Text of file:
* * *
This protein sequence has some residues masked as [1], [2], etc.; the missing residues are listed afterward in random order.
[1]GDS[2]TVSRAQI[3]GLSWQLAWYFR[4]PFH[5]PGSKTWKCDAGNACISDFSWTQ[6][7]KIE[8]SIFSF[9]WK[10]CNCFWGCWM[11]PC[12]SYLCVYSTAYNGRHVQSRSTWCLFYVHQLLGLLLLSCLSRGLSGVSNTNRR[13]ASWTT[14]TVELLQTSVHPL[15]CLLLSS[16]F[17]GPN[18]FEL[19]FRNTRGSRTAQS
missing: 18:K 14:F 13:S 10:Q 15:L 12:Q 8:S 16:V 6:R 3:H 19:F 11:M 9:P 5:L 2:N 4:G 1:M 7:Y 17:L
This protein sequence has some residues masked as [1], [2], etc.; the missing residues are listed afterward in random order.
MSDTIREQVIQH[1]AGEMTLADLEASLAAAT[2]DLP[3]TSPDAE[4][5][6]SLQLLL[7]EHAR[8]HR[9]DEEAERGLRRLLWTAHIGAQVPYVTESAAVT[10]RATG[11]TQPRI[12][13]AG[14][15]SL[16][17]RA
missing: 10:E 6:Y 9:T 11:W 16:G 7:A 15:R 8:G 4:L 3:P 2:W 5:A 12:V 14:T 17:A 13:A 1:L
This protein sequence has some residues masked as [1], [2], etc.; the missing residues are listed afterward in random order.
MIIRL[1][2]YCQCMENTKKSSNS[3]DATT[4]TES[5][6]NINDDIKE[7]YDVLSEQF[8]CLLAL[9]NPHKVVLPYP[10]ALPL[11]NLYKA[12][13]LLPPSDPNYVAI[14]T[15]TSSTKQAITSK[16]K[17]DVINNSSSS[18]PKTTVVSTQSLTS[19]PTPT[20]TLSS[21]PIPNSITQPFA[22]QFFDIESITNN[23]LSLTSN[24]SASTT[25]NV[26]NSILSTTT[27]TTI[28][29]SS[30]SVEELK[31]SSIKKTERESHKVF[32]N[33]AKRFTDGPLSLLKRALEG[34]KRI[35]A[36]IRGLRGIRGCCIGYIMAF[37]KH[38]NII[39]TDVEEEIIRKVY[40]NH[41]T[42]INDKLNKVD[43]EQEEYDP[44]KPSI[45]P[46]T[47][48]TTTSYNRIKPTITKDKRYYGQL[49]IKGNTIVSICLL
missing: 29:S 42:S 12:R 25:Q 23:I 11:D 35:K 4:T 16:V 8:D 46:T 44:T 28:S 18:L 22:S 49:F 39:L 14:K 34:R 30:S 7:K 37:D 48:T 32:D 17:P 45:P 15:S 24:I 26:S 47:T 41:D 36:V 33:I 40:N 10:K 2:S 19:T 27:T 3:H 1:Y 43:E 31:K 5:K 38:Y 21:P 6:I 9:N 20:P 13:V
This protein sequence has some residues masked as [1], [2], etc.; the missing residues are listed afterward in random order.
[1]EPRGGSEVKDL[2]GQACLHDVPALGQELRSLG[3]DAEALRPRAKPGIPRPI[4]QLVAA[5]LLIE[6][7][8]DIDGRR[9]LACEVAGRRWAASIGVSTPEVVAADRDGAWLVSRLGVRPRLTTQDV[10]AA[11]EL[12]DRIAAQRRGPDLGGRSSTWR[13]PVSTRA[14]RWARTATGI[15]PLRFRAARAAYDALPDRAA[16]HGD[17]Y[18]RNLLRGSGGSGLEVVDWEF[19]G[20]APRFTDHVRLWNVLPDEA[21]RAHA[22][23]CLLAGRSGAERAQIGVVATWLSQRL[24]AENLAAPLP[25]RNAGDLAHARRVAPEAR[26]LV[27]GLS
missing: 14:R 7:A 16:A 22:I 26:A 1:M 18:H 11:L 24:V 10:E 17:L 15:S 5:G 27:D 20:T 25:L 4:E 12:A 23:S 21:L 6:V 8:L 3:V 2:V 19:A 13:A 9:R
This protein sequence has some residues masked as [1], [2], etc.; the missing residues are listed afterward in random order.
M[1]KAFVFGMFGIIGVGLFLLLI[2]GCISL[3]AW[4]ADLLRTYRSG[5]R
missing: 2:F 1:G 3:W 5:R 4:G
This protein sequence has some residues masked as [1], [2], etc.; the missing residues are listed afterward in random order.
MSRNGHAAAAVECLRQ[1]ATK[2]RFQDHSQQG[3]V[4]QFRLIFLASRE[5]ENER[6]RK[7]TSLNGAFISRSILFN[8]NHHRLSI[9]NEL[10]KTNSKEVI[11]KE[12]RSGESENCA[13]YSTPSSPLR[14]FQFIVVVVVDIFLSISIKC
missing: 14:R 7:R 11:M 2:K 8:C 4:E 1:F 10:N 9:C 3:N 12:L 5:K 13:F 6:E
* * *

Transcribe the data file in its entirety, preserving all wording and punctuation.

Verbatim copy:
This protein sequence has some residues masked as [1], [2], etc.; the missing residues are listed afterward in random order.
[1]GDS[2]TVSRAQI[3]GLSWQLAWYFR[4]PFH[5]PGSKTWKCDAGNACISDFSWTQ[6][7]KIE[8]SIFSF[9]WK[10]CNCFWGCWM[11]PC[12]SYLCVYSTAYNGRHVQSRSTWCLFYVHQLLGLLLLSCLSRGLSGVSNTNRR[13]ASWTT[14]TVELLQTSVHPL[15]CLLLSS[16]F[17]GPN[18]FEL[19]FRNTRGSRTAQS
missing: 18:K 14:F 13:S 10:Q 15:L 12:Q 8:S 16:V 6:R 3:H 19:F 11:M 9:P 5:L 2:N 4:G 1:M 7:Y 17:L
This protein sequence has some residues masked as [1], [2], etc.; the missing residues are listed afterward in random order.
MSDTIREQVIQH[1]AGEMTLADLEASLAAAT[2]DLP[3]TSPDAE[4][5][6]SLQLLL[7]EHAR[8]HR[9]DEEAERGLRRLLWTAHIGAQVPYVTESAAVT[10]RATG[11]TQPRI[12][13]AG[14][15]SL[16][17]RA
missing: 10:E 6:Y 9:T 11:W 16:G 7:A 15:R 8:G 4:L 3:P 2:W 5:A 12:V 14:T 17:A 13:A 1:L
This protein sequence has some residues masked as [1], [2], etc.; the missing residues are listed afterward in random order.
MIIRL[1][2]YCQCMENTKKSSNS[3]DATT[4]TES[5][6]NINDDIKE[7]YDVLSEQF[8]CLLAL[9]NPHKVVLPYP[10]ALPL[11]NLYKA[12][13]LLPPSDPNYVAI[14]T[15]TSSTKQAITSK[16]K[17]DVINNSSSS[18]PKTTVVSTQSLTS[19]PTPT[20]TLSS[21]PIPNSITQPFA[22]QFFDIESITNN[23]LSLTSN[24]SASTT[25]NV[26]NSILSTTT[27]TTI[28][29]SS[30]SVEELK[31]SSIKKTERESHKVF[32]N[33]AKRFTDGPLSLLKRALEG[34]KRI[35]A[36]IRGLRGIRGCCIGYIMAF[37]KH[38]NII[39]TDVEEEIIRKVY[40]NH[41]T[42]INDKLNKVD[43]EQEEYDP[44]KPSI[45]P[46]T[47][48]TTTSYNRIKPTITKDKRYYGQL[49]IKGNTIVSICLL
missing: 29:S 42:S 12:R 25:Q 23:I 11:D 35:K 4:T 16:V 8:D 46:T 44:T 28:S 18:L 22:S 49:F 39:L 14:K 34:R 30:S 7:K 37:D 48:T 32:D 17:P 45:P 15:S 24:I 26:S 47:T 41:D 36:V 33:I 40:N 10:K 2:S 19:T 27:T 3:H 1:Y 43:E 31:K 5:K 38:Y 21:P 6:I 9:N 20:P 13:V
This protein sequence has some residues masked as [1], [2], etc.; the missing residues are listed afterward in random order.
[1]EPRGGSEVKDL[2]GQACLHDVPALGQELRSLG[3]DAEALRPRAKPGIPRPI[4]QLVAA[5]LLIE[6][7][8]DIDGRR[9]LACEVAGRRWAASIGVSTPEVVAADRDGAWLVSRLGVRPRLTTQDV[10]AA[11]EL[12]DRIAAQRRGPDLGGRSSTWR[13]PVSTRA[14]RWARTATGI[15]PLRFRAARAAYDALPDRAA[16]HGD[17]Y[18]RNLLRGSGGSGLEVVDWEF[19]G[20]APRFTDHVRLWNVLPDEA[21]RAHA[22][23]CLLAGRSGAERAQIGVVATWLSQRL[24]AENLAAPLP[25]RNAGDLAHARRVAPEAR[26]LV[27]GLS
missing: 14:R 7:A 16:A 22:I 26:A 1:M 18:H 11:L 24:V 10:E 17:L 15:S 5:G 27:D 20:T 25:L 4:E 12:A 23:S 21:L 6:V 8:L 3:V 2:V 19:A 13:A 9:R
This protein sequence has some residues masked as [1], [2], etc.; the missing residues are listed afterward in random order.
M[1]KAFVFGMFGIIGVGLFLLLI[2]GCISL[3]AW[4]ADLLRTYRSG[5]R
missing: 2:F 1:G 3:W 5:R 4:G
This protein sequence has some residues masked as [1], [2], etc.; the missing residues are listed afterward in random order.
MSRNGHAAAAVECLRQ[1]ATK[2]RFQDHSQQG[3]V[4]QFRLIFLASRE[5]ENER[6]RK[7]TSLNGAFISRSILFN[8]NHHRLSI[9]NEL[10]KTNSKEVI[11]KE[12]RSGESENCA[13]YSTPSSPLR[14]FQFIVVVVVDIFLSISIKC
missing: 14:R 7:R 11:M 2:K 8:C 4:E 1:F 10:N 9:C 3:N 12:L 5:K 13:F 6:E